ROCK OF AGES
1 1/2 stars out of 4
In its first scene, "Rock of Ages" is able to overcome the hugest of hurdles facing all movie musicals -- people spontaneously and without reason breaking into song -- and isn't half bad. The perpetually upbeat Julianne Hough leads a bus full of travelers heading to Los Angeles in an ensemble cover of Night Ranger's "Sister Christian." Sadly it's all downhill from there.
For reasons sociologists are still trying to figure out, the '80s was a decade marked by big hair, ugly clothing and (mostly) really bad, simplistic, mind-numbingly dull music. Apologies to anyone in advance who believes the exact opposite to be true and if that includes you, you'll certainly appreciate "Rock of Ages" far more than almost everyone older or younger than yourself.
With the exception of two songs by Def Leppard (the title track and "Pour Some Sugar On Me"), director Adam Shankman's crushingly overlong opus (based on what was reported to be a winning stage play) refuses to include what little good music the '80s had to offer. There is no U2, Prince, Madonna, Michael Jackson, Bruce Springsteen, Van Halen or the Police and in their stead are a slew of one-hit wonder novelties and multiple songs by Journey and Foreigner.
Fans of the play who are almost certain to love the movie will argue that the songs chosen perfectly propel the plot and they have a valid point. There's no better way to add to a cheesy plot than by tossing in even cheesier music. But "Rock of Ages" isn't Cheddar or Stilton or Brie. It's not even American cheese; it's Velveeta Light.
Regarding the plot ... it's by-the-numbers boy-meets-girl-then-loses-girl-then, well, you know the rest. Hough plays Sherrie, a bright-eyed Oklahoman who dreams of making it big as a singer. Upon arriving in L.A. she is immediately mugged and subsequently consoled by Drew (Diego Boneta), a bar-back working at the infamous Bourbon Room bar (based on the far more edgy Whiskey A Go-Go night club from the '60s).
Drew, too, wants to be a star but is infected with massive stage fright. When the opening act for a big show backs out at the last minute, Sherrie begs club owner Dennis (Alec Baldwin) to give Drew a shot and Dennis goes along with it conceding no one cares about the opening act anyway. The headliner is the metal band Arsenal led by Stacee Jaxx (Tom Cruise) who are about to perform their farewell show before Jaxx goes solo.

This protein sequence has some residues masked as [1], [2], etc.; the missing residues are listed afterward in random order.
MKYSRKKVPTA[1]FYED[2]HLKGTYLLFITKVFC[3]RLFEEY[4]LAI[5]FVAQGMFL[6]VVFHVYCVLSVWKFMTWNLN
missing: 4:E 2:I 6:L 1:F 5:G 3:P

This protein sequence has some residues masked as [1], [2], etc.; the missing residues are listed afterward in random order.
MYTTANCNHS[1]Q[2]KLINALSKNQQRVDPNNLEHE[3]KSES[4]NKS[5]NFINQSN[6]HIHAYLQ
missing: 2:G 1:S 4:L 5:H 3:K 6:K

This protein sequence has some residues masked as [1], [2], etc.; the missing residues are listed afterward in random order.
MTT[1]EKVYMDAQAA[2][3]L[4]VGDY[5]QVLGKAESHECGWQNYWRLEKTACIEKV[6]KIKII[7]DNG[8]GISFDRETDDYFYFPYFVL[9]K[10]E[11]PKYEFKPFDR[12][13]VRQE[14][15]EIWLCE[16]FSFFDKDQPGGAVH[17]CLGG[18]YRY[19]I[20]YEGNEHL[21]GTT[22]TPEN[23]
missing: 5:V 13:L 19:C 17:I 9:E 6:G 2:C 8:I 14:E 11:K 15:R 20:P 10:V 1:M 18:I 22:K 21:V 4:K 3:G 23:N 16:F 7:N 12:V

What was initially greeted as a brilliant bit of stunt casting turns out to be a major bust. Cruise is by far the weakest link in a movie strewn with weak links and it is the first appearance of his character at the 20-minute mark that grinds the movie to a screeching halt. In addition to being far too old for the role, Cruise takes the stereotypical egomaniac/drunk/oversexed rock star shtick to dizzying new heights (or lows if you wish).
Fans of the play may or may not be surprised (make that shocked) to discover that original book writer Chris D'Arienzo (with help from two other scribes) has radically changed the plot, the most glaring involving a key scene involving Sherrie and Stacee. This single modification completely throws off the rest of the story, although it did make it far easier for the studio to garner that coveted "PG-13" rating, which is all that really matters, right?
Included in the collateral damage are a few otherwise talented performers who still manage to do OK even while selling their souls. Catherine Zeta-Jones, Malin Akerman, Bryan Cranston and Mary J. Blige as a club manager each deliver a modicum of wit and verve to otherwise one-dimensional characters. Not faring nearly as well is Paul Giamatti as Stacee's loathsome manager. With this one role Giamatti has practically wiped out all the credibility and good will he has amassed over the last decade.
"Rock of Ages" is something that could happen to characters in "Glee" or "High School Musical" after they graduate. The real world is not nearly as forgiving as high school and if you can't make it as a rocker or balladeer you can always join a white boy rap group or become a stripper. The possibilities for gainful fallback employment in Hollywood's multifaceted entertainment factory are virtually limitless. (Warner Bros.)